Steve Volk: Intoxicated.
Deborah Blum: Yeah. And wearing a tin hat. And all of those odd things. [Laughs]
Steve Volk: That would make a great author photo, a tin hat.
Deborah Blum: That’s right. [Laughs]
Steve Volk: I’m curious. Did you get this sense looking at The Skeptical Inquirer’s review or Dawkins’ review that they had looked into this society to the depth that you had, and looked into what William James had done and said or his colleagues had researched? Did they have your level of knowledge about the subject?
Deborah Blum: No, I don’t think they did, actually. I think that they had taken a look at some of the high profile kind of statements or mediums or issues but not really looked at the cohesive whole. They certainly hadn’t looked the way I had at the layers. I was looking at 19th century very brilliant scientists, not just William James but at the time it was much more socially and culturally permissible for scientists to be involved with this. You had Nobel Laureates. You had some remarkably high-end researchers. So it was kind of…
Steve Volk: Would you go ahead and run down the cast for a second for us, Deborah?
Deborah Blum: Sure.
Steve Volk: Who else was involved?
Deborah Blum: James, of course, was a founding member of the American Psychological Association and eventually became primarily a philosopher but wrote the seminal textbook in this country, Principles of Psychology.
But in addition, he was working with other philosophers, Henry Sidgwick the famous utilitarian philosopher from Great Britain. He worked with Charles Richet from France who won the Nobel Prize for his work with anaphylaxis. He worked with John Stratford Raley who won the Nobel Prize for his work with atmospheric chemistry. He worked with Oliver Lodge who preceded Marconi in establishing radio and wireless communication. I have a long list of very exceptional scientists who were involved.
Steve Volk: Not exactly a bunch of stiffs.
Deborah Blum: That’s exactly right. So I don’t think that the skeptics-they tend to say, “Oh well, they were delusional.” They stepped into the Dark Side the way everyone thought I was doing and they became delusional. William Crooks, who discovered valium-people would actually say about him, “He used to be a brilliant chemist but now he’s delusional.” And so they just had that knee-jerk reaction to it.
I was much more interested in saying, “Whoa, these are really smart people and I want to dig way deep into figuring out what they found.” And you’ll see this in the book. I tried to build their case. How does the idea of telepathy fit with the idea of communication with the dead? Where does one reinforce the other? What is the evidence that interlinks them? So I know that I didn’t see any of that.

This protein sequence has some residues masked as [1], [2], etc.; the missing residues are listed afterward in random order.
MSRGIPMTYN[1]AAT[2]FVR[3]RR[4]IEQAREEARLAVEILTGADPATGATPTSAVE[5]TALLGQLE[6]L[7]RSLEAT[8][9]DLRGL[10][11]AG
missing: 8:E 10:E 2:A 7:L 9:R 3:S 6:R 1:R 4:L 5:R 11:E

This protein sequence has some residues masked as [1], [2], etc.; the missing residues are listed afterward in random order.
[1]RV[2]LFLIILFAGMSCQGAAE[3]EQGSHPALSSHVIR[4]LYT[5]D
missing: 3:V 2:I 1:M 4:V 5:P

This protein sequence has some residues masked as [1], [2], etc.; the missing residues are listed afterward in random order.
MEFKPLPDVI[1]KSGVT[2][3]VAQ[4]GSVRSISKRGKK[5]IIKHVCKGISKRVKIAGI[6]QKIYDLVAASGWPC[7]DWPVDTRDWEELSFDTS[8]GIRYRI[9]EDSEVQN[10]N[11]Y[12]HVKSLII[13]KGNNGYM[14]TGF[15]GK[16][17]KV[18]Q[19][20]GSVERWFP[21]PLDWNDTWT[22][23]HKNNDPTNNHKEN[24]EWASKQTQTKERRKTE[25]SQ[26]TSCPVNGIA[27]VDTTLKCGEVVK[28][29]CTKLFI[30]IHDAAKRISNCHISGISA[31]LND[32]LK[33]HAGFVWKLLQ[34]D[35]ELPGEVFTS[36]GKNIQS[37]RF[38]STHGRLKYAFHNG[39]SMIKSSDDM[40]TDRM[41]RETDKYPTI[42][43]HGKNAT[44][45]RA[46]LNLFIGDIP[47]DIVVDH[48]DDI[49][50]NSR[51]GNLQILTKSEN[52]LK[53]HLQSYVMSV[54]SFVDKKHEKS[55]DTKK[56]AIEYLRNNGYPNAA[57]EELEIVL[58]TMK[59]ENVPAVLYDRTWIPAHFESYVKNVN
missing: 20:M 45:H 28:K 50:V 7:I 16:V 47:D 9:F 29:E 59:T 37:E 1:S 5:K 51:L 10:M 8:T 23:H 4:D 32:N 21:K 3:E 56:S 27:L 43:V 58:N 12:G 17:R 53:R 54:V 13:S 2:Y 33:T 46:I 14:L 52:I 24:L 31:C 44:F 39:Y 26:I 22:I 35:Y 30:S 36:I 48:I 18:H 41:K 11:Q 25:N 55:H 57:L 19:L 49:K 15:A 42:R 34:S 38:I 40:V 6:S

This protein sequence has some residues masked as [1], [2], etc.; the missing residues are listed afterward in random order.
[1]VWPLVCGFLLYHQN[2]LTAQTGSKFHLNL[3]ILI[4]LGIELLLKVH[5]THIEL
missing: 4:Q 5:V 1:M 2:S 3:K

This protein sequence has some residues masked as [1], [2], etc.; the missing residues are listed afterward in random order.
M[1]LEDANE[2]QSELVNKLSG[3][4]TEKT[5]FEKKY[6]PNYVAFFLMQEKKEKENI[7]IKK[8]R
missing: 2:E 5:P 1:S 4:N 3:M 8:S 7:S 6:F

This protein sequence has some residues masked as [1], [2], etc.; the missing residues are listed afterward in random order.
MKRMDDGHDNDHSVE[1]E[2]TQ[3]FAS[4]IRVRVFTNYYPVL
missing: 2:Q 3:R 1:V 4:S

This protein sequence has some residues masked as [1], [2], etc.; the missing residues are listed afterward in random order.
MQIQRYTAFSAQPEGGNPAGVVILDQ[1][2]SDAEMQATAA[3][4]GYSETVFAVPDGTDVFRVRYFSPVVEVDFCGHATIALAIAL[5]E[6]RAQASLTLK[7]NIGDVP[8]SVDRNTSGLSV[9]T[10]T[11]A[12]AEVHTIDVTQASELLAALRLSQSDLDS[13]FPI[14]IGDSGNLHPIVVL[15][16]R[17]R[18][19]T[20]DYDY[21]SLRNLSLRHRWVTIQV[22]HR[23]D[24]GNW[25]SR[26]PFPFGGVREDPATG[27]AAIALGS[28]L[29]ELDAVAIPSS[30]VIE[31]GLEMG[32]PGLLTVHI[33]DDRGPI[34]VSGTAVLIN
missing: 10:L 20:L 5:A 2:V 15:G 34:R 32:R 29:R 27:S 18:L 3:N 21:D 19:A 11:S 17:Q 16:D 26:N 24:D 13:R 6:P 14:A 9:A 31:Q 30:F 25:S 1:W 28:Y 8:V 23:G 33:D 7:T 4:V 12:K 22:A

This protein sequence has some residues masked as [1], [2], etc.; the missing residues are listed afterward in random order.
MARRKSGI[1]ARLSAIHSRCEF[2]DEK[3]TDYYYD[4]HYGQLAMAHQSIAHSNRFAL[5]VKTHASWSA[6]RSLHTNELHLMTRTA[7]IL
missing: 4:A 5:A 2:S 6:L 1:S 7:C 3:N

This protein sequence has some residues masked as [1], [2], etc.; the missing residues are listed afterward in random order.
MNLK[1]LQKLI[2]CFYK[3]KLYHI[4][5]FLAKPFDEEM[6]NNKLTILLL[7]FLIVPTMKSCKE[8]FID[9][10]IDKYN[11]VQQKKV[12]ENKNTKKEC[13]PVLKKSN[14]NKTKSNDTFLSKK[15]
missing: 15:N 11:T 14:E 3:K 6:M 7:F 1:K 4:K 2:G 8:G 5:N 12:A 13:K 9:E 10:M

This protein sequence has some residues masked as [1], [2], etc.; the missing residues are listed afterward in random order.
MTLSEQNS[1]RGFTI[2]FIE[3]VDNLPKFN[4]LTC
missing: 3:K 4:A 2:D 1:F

Steve Volk: There are a couple of things that I’m struck by. Before we press too far on into the content of the book, I want to set the foundation for this a little bit more. You told me why professionally you felt brave enough, let’s say, to go ahead and take this on. But why on a personal level were you interested in this? What led you to this topic?
Deborah Blum: Yeah, that’s a really good question. I actually came upon the idea when I was researching a previous book called, Love at Goon Park, which is a history of psychology, love, and affection.
I’m a horrible over-researcher so in order to understand my 20th century story I went way back to Descartes and all. As I worked my way through the 19th century psychology, literally in the scientific journals of the late 1800s, you start seeing these real smacks at William James. Boy, he’s fallen into a swamp and he’s going to take us all with him. And I thought to myself, ‘Well, I didn’t know William James was crazy.” I thought he was kind of a stiff, right? Kind of an institution from the history of science. So I was very curious about that.
This is my kind of woo-woo moment, I guess, but one day I was still wondering about it and I went into a used book store on one of the main streets that connects the University of Wisconsin where I work with downtown. There, right about at eye-level in the History of Science stuff, was the book, William James on Psychical Research. It was actually a first edition from the 1930s.
I went, “Whoa! I’m going to read that.” I bought that book and in it was this amazing story which is the start of the actual book of an event William James researched in which a woman is able to solve the death and disappearance of a young girl in her dreams. And it’s a phenomenal story.
I read that story and I thought, ‘But what if that’s real?’ And I thought, ‘Wouldn’t that be fascinating to just take a serious look at this period where you had great scientists and asked that question?’ That was my first “What if it’s real?” And then “If this is the best ghost hunt in the history of science, what did it find?” My last question was, “Not just what isn’t real but who gets to decide what’s real?” The power of telling you what you can and cannot believe. Once I started thinking about those questions, I thought those were career-worthy questions and ones that I wanted to try to answer.
Steve Volk: I have to say I’ve seen such parallels between the time period you covered and even today, right? You mentioned how it became this sort of “Oh, poor William, he went over to the Dark Side” kind of attitude.
Today, and I cover this in Chapter Two of my book, Brian Joseph, a Nobel Prize winner himself, a quantum physicist, a bright, accomplished guy who does some parapsychological research and is a staunch advocate of psi and telepathy. There are people who claim that he has run off the rails, that he is clearly now no longer worth listening to.
It struck me as I was reading a book, how often there were these parallels between over a century ago and we’re still in the same state today culturally that we were then.